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Farmers supporting each other through the drought

As the country rallies around its farmers, support for Australia’s primary producers is also coming from another likely source: each other. 

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Henty Machinery Field Days Co-Operative CEO Belinda Anderson says community events like the field days – held in September and attended by around 60.000 people annually – provide an opportunity for farmers to interact with and support each other, an important resource in times of devastating drought. 

“If you're from east of here you’re not doing it quite as tough as the guys west of here,” she says. “So you can easily lend a hand and a bit of an ear.”

" If you're from east of here you’re not doing it quite as tough as the guys west of here.” –HMFD CEO Belinda Anderson

 

Despite the dry conditions, visitor numbers at Henty were on par with previous years in 2018. Farmer and Research & Development Agronomist at NSW Department of Primary Industries, Rohan Brill says the drought was continuing to affect “pretty well all four quarters” of NSW.

“The south east is still in the game certainly and you can get up in some areas around Wallendbeen and that area good actually do quite well,” he says. “Once we get to south west New South Wales, I suppose a fair bit of crop has been planted and it's struggling a fair bit.

“Once we get to the northwest and the northeast, in some respects that area hasn't invested a whole lot into this crop so they’re just riding it out and waiting for it to rain and will plant a crop once the moisture triggers there to actually plant a crop again.”

Brills’ own family farm is faring OK.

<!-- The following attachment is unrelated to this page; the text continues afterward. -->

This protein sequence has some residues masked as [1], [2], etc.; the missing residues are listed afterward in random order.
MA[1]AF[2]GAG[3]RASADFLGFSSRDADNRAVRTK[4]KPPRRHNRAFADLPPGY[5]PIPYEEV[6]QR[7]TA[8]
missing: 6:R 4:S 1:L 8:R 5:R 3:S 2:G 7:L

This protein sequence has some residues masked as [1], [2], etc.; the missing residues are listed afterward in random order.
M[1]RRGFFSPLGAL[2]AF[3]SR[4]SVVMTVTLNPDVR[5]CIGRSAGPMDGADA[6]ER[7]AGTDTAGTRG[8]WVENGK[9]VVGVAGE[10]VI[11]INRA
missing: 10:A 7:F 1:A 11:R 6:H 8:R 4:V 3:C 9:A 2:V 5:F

“We had about 150ml of rain in December and so as much as the calendar doesn’t look so good,” he says. “If we take it back to December including the harvest rain we had last year, which was a bit of a pain at the time, that 150ml is actually giving us a bit of bulk in crops now.“ 

Upside

While some of the industries supporting businesses such as machinery and fertiliser companies are also feeling the effects of drought, there are others experiencing upside as farmers look for ways to manage crops and livestock.

“Feedlot sales have been high because of the drought,” Peter Boyd, Farmer and Owner of Boyd Metal Works says.

“They can see the benefit to get a store lamb to a finish lamb so even at the higher grain prices it’s still a no brainer - it's still very economical to do that.”

Despite the current pressures on the local farming community, positivity remains.

“Farmers in the end are optimists because I don't think you could actually continue farming for a long period of time without having some type of optimism,” says Belinda Anderson, CEO, Henty Machinery Field Days Co-Operative.

“We do know that seasons change and climate conditions vary from year to year. 2016 was one of the wettest on records and we had tractors pulling cars out and this year we certainly don't have that problem but you know farmers are optimists and they know it will change.” 

Jason Wadley is Regional Executive, NSW South West at ANZ

The views and opinions expressed in this communication are those of the author and may not necessarily state or reflect those of ANZ.

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